Saunders v. Cabela’s
$4M settlement approved – Cabela’s allegedly recorded inbound calls to its customer service center, from plaintiffs’ mobile & cordless phones, without plaintiffs’ knowledge or consent. Highlights include:
• $3,850,000 non-reversionary settlement fund
• $71.81 per call for each class member, capped at $5,000
• $8,500 for each class representative (4)
• $350,000 for class administration
• $1,450,000 for class counsel (1/3 of settlement fund)
[S.F. Co. Super. Ct.; CGC-14-537095]
jbho: again, check your scripts. Do they alert the called party of the recording?
Banks Hit With Call Recording Suit
Wang v. Wells Fargo
Class complaint – Wells Fargo – and a host of other companies – through telemarketers EPG and Ironwood, allegedly made and recorded “thousands of telemarketing calls” without consumer knowledge or consent. Plaintiffs allege each defendant had actual knowledge of the call scripts – the purpose of which was to discuss sensitive financial information (“business owner’s method of processing credit and debit card transactions is by its nature sensitive and confidential”).
Plaintiffs also allege the calls were made from spoofed numbers, to hide the identities of the out of state telemarketing centers.
[N.D. Ill; 1:16-cv-11223]
jbho: always announce if the call will be recorded, and make it the first statement in the script. This is not just a California issue, but also an issue in similar two-party consent states like Florida, Maryland, Nevada and New Hampshire. So probably best to treat all calls as if they involve a two-party consent jurisdiction.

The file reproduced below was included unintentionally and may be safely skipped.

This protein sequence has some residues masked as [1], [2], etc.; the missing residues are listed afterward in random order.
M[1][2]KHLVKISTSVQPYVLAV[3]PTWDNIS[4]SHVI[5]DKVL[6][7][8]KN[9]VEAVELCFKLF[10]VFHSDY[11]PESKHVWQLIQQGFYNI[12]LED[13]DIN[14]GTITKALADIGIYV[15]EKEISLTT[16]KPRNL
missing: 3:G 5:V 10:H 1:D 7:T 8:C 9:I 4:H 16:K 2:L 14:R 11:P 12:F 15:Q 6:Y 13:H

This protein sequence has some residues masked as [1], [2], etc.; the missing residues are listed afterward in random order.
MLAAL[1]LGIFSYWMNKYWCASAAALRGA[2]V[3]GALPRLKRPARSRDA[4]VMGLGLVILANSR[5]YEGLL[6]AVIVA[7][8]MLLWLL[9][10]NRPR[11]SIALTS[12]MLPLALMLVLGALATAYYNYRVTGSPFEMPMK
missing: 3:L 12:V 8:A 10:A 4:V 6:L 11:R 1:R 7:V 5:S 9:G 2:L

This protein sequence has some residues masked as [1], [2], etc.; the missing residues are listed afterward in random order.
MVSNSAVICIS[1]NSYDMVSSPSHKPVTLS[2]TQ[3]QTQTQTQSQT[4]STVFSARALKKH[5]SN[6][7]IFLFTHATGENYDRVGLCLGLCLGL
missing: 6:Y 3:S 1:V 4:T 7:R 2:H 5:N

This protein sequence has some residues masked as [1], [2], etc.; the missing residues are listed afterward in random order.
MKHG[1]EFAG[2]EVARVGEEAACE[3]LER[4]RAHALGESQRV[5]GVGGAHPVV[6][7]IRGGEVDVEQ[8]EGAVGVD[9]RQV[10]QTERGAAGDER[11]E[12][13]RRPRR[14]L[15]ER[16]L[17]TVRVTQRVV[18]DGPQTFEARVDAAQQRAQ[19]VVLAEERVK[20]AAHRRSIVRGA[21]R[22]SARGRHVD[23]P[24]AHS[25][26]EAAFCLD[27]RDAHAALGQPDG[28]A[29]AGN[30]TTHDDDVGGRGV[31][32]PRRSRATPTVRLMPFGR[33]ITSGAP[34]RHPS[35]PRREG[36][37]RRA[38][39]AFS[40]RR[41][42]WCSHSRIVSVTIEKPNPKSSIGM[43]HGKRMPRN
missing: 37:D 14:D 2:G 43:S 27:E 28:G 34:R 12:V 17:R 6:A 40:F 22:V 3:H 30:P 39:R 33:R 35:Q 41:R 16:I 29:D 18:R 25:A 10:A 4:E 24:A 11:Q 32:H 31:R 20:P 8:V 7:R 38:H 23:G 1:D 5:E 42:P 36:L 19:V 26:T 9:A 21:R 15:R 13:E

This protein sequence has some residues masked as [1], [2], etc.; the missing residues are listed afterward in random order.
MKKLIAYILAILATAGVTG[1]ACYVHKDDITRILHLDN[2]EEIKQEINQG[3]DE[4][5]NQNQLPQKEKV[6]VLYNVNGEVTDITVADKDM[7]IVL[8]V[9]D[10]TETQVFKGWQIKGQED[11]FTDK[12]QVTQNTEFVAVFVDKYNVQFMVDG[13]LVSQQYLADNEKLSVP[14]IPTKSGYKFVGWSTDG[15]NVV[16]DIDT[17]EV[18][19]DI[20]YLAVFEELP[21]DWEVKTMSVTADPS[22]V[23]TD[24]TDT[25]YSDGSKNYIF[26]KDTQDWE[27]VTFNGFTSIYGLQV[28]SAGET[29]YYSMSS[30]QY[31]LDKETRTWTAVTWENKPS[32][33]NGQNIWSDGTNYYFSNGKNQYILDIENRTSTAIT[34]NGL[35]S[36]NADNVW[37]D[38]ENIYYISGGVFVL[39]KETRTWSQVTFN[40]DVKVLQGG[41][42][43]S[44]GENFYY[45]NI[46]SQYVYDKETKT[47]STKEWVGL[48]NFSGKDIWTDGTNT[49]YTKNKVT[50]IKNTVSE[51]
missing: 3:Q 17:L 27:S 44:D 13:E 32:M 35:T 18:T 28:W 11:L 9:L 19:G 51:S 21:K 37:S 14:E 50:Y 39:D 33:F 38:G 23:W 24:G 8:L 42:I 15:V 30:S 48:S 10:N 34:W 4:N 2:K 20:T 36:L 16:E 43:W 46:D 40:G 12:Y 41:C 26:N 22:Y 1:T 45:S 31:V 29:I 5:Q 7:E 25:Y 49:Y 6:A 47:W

If you are interested, named defendants are: Wells Fargo, Fifth Third, First Data, Vantiv, National Processing Company, EPG, Ironwood, and several of the above’s company officers.
$7.3 Million For Recording Hotel Reservation Calls
Roberts v. Wyndham
$7.3 million Settlement Approved – Wyndham allegedly recorded calls involving California residents without knowledge or consent. Highlights include:
• $7,325,000 non-reversionary settlement fund
• ~$669.73 per call for each class member (capped at $5,000)
• $15,000 for each class representative
• $298,532.58 for settlement administration
• $1,898,247.05 for class counsel (25% of settlement fund)
[N.D. CA; 3:12-cv-05083]
jbho: it appears here the calls to/from California residents may have been incorrectly routed through a call center that was not designed to handle two-party consent. Another reason to treat ANY call as if they were in a two-party consent state.
$1.55 Million Deal For Recording Customer Calls
Edery v. CitiBank
$1.55 million settlement – Citibank allegedly recorded account servicing calls of over 400 customers without consumer’s knowledge or consent. Highlights include:
• $2,350 for each class member
• $80,000 for class administration
• $480,000 for class counsel (30% of settlement fund)
[CGC 13 532035, in Superior Court of California for the County of San Francisco]
jbho: always announce if the call will be recorded, and make it the first statement in the script.
$13M To End Privacy Row Over Recorded Calls
Fanning v. HSBC
Preliminary $13 million settlement – HSBC allegedly recorded calls with consumers about their lines of credit without consumer’s knowledge or consent. Highlights include:
• $13 million non-reversionary settlement fund
• $8 – $132 for each class member
• $17,500 for class representatives
o $5,000 for lead representatives (2)
o $1,500 for other named plaintiffs’ (5)
• $803,182 for settlement administration
• up to $4.3 million for class counsel (33% of settlment fund)
[C.D. CA; 12-CV-00885]
jbho: always announce if the call will be recorded, and make it the first statement in the script. This is not just a California issue, but also an issue in similar two-party consent states like Florida, Maryland, Nevada and New Hampshire.